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Group of cardboard betting tickets. There is a reference strip on the top inscribed "PH (02) 550 4495 / Alf Burton Printer / EACH WAY / JIM McMAHON / NSW BOOKMAKERS' CO-OPERATIVE SOCIETY / SYDNEY." Each ticket has a six digit number "229743 - 229799; 229800-229899; 229900-229999; 230000-230099; 230100-230199; 230200-230299; 230300-230366; 230352-230363; 230337-230351; 230364-230379; 227920-227999; 228000-228099; 228100-228199; 228200-228299; 228300-228399; 228400; 228501-228581; 228702-228799; 228800-228807; 227330-227399; 227400-227499; 227500-227599; 227600-227699; 227700; 227702-227799; 227800-227869; 227871-227899; 227900-227919". There are 1792 tickets.
The Jim McMahon Collection consists of a horseracing bookmaker's betting board, a greyhound racing bookmaker's betting board, bookmaker's betting tickets, ticket holders, personalised bookmaker's bag marked 'Jim McMahon Canberra', betting board stands and four carrying cases. These items were used by Jim McMahon in Canberra and the Southern Districts region from 1983 until 1994.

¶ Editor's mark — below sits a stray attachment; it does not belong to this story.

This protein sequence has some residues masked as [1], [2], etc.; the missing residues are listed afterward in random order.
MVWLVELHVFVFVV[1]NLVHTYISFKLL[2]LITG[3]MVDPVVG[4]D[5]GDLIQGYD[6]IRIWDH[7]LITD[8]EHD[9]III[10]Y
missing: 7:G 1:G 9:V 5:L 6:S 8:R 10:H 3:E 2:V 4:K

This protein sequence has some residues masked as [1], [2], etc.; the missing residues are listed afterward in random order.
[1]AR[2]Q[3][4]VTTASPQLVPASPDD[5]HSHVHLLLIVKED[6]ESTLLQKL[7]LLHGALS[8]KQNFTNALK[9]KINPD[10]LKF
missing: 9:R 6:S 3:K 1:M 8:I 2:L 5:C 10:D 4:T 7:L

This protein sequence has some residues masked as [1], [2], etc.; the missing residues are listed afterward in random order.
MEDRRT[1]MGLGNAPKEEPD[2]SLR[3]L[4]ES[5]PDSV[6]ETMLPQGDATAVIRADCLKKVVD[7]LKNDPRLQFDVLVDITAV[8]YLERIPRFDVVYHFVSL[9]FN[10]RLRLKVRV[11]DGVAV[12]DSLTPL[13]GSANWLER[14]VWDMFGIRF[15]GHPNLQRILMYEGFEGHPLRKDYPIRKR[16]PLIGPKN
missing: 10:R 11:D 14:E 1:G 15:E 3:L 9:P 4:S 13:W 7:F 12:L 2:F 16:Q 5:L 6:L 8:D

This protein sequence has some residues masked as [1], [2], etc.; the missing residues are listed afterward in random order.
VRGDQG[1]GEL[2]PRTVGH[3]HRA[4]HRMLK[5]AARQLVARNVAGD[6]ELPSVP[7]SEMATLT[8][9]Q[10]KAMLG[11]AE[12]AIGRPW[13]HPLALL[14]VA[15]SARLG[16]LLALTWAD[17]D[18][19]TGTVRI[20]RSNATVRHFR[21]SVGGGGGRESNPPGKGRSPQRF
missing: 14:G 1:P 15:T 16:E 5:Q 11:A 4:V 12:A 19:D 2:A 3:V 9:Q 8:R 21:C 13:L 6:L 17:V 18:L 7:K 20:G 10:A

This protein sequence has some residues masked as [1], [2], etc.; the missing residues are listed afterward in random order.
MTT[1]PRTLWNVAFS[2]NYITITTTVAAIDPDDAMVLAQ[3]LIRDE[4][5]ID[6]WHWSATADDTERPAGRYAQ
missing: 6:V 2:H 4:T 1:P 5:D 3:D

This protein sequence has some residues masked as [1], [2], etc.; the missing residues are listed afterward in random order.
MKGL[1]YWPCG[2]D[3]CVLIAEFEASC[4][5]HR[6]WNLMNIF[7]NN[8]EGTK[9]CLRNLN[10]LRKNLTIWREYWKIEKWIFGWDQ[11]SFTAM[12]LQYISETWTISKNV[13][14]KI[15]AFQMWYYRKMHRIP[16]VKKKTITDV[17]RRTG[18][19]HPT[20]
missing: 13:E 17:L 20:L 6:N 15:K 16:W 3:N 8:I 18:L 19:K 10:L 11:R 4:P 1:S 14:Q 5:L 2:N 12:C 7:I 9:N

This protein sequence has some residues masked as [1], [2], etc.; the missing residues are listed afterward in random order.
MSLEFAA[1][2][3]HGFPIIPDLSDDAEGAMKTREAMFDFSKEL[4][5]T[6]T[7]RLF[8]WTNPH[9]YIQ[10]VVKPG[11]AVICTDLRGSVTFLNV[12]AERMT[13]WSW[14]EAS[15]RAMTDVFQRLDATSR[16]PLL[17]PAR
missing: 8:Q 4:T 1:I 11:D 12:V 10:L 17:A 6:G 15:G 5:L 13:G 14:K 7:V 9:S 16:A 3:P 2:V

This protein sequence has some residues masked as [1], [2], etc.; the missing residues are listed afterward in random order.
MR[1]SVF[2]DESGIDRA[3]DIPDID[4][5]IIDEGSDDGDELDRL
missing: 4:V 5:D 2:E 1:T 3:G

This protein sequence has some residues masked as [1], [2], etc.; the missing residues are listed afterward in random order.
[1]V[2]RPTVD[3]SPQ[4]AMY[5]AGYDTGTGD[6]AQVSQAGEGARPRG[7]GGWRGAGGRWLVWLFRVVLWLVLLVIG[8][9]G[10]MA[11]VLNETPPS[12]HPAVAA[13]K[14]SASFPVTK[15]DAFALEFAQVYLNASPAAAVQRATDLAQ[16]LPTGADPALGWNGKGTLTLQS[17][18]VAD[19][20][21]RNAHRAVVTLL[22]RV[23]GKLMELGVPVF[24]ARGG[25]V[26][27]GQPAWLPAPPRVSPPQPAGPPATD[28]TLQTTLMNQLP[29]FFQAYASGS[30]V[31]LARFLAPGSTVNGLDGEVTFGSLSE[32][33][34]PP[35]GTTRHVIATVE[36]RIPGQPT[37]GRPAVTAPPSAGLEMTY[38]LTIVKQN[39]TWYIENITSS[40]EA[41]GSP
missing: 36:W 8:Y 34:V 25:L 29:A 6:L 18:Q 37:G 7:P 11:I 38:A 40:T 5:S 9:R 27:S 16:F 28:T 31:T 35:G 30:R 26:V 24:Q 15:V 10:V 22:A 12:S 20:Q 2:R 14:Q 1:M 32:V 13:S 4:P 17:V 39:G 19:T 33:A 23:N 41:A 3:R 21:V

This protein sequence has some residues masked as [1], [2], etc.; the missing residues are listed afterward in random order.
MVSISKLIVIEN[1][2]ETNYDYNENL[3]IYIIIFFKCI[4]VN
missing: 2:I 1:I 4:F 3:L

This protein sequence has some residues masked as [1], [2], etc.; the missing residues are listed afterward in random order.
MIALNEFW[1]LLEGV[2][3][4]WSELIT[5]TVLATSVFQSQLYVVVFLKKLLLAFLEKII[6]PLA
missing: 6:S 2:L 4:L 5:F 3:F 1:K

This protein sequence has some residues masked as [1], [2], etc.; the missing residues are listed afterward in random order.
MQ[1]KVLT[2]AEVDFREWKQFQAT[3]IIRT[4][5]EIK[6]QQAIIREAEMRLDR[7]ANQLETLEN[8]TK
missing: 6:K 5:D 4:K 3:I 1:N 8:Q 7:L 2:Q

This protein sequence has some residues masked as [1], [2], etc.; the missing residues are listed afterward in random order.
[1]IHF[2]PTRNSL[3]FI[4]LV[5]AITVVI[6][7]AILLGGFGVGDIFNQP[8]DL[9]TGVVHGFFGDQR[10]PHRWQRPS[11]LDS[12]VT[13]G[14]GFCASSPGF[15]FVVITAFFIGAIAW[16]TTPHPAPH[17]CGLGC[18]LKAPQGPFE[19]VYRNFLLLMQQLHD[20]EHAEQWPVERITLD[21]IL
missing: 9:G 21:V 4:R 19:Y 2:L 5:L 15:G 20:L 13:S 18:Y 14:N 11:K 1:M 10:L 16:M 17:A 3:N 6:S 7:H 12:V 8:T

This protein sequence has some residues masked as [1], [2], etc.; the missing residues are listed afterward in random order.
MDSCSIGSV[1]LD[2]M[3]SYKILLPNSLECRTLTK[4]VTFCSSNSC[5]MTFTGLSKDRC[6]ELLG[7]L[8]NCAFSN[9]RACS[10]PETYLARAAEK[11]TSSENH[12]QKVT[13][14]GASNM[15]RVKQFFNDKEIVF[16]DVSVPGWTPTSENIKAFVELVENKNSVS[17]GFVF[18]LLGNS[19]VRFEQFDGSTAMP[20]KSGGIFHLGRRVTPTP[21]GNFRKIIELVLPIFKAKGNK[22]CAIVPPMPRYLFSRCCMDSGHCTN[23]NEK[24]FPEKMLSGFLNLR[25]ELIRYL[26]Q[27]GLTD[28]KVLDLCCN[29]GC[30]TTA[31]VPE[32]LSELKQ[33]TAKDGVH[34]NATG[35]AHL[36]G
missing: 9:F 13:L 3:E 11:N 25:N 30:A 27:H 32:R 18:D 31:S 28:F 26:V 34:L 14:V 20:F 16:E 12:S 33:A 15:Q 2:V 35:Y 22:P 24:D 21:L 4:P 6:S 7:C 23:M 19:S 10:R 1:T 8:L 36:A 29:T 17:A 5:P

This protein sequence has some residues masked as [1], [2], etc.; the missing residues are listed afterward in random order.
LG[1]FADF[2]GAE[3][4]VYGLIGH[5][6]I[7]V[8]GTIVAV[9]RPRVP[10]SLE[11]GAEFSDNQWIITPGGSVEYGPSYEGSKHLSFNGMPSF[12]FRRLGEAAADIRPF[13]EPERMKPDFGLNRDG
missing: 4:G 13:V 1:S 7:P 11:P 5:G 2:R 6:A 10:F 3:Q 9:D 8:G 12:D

Horseracing has played an integral role in Australian sporting, social and economic history. Bookmakers were once a vital and colourful presence on the racetrack and betting on the horses, through a bookie, was the first legal form of gambling in Australia. Developments in computerised betting technology and an increase in the available choices of other gambling attractions has seen the number of bookmakers steadily decline. The bookmaker's profession is fast becoming redundant and their equipment obsolete.
W 96mm x H 103mm
Period of use